The AAP must include documentation of the contractor’s assessment of its outreach and recruitment efforts that the contractor made over the previous 12 months. This assessment is two-fold in that the contractor must evaluate the effectiveness of each effort, and conclude whether the totality of its efforts has been effective in identifying and recruiting individuals with disabilities. When evaluating the effectiveness of each effort, the contractor must document its determination and, at a minimum, include the criteria used to make the determination. One of the criteria that must be included is the data collected under 41 CFR 60-300.44(k) discussed below in subsection 1H12. If, when looking at the totality of its efforts, the contractor concludes that outreach and recruitment efforts were not effective, it must identify alternative efforts that it will implement to fulfill its affirmative action obligations. COs must also ensure that the conclusion is reasonable for the AAP to be acceptable. Record results in Part B.VI of the SCER.
54. See 41 CFR 60-300.44(f)(2) for more examples of outreach and recruitment activities in which a contractor may engage.
An acceptable AAP must address the contractor’s procedures to disseminate its EEO policy internally. The policy must be included in the contractor’s policy manual or otherwise made available to employees. Also, if the contractor is a party to a collective bargaining agreement, the contractor must provide notice to union officials and/or employee representatives of the EEO policy and request their cooperation. The procedures must be designed to foster understanding, acceptance and support among the contractor’s employees, and to encourage employees to take actions to aid the contractor in meeting this obligation. The regulations at 41 CFR 60-300.44(g)(3) provide examples of the types of activities contractors may undertake to enhance their efforts to employ protected veterans and to advance them in employment. For example, contractors may schedule periodic employee meetings to discuss the policy or conduct meetings with executive, managerial and supervisory personnel to explain the intent of the policy, and to delineate individual responsibility for its implementation.
An acceptable AAP contains a narrative description of the contractor’s internal audit and reporting system. The system must be designed to perform and document the following actions:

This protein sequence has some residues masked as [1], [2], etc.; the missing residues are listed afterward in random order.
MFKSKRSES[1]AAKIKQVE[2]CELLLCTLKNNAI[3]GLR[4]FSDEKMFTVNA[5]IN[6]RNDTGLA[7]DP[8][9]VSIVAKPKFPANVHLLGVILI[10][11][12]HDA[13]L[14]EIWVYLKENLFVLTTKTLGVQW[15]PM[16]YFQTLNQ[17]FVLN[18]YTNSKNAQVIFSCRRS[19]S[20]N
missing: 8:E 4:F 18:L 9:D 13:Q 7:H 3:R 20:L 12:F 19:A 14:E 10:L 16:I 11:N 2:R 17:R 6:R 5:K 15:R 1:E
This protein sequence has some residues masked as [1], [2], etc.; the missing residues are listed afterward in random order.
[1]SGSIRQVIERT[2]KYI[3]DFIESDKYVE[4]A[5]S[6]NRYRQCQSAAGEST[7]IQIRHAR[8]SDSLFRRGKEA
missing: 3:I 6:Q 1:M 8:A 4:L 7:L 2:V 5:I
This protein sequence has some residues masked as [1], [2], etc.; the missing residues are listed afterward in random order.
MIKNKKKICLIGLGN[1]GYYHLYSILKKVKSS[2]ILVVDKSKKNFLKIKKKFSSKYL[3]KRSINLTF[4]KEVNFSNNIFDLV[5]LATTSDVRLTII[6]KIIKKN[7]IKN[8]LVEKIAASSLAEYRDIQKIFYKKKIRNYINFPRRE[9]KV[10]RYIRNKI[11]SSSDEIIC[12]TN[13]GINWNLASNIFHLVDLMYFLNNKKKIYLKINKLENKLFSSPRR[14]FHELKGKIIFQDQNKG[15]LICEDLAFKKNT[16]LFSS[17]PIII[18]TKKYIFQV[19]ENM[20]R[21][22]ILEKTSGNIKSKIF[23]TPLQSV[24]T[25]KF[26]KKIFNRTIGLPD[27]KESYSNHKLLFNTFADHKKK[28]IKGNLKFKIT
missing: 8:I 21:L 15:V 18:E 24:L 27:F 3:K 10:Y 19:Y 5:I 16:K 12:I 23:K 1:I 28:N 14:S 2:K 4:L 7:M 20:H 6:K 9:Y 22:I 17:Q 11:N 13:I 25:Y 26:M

- Measure the overall effectiveness of the AAP;
- Indicate any need for remedial action;
- Determine the degree to which the contractor’s objectives have been attained;
- Determine whether known protected veterans have had the opportunity to participate in all company-sponsored educational, training, recreational, and social activities; and
- Measure the contractor’s compliance with the AAP’s specific obligations.
Documentation of these actions must be retained as employment records and submitted in response to the Scheduling Letter. An acceptable AAP will also specify the frequency of reports and audits, and describe the actions taken to address deficiencies identified by the audit and reporting system.
An acceptable AAP must identify the person assigned responsibility for implementing the contractor’s affirmative action activities for protected veterans and describe his or her responsibilities. The contractor must give this official the necessary senior management support and staff to manage the implementation of the program. The AAP should also describe the responsibilities of line management in carrying out the program.
Contractors are required to train their personnel involved in recruitment, screening, selection, promotion, disciplinary and related processes about the company’s EEO obligations and, if appropriate, about the contractor’s affirmative action commitments under VEVRAA. This section of the AAP should contain documentation that these personnel have been trained to ensure that the commitments in the AAP are implemented.
Contractors are required to document the below information on an annual basis as part of their AAP, and maintain the data for three years under 41 CFR 60-300.44(k).
- The total number of job openings and total number of jobs filled. Job openings include those that may be externally and internally filled;
- The total number of applicants for all jobs;
- The number of applicants who self-identified as protected veterans or who are otherwise known as protected veterans;
- The total number of applicants hired; and
- The total number of protected veteran applicants hired.
When reviewing the AAP for acceptability, the CO must verify that the contractor provided documentation of computations or comparisons of the above information, as requested in the Itemized Listing. These computations or comparisons are criteria used to evaluate the effectiveness of the contractor’s outreach and positive recruitment efforts. The data may also be used to analyze applicant trends to inform the contractor’s review of personnel practices and self-audit.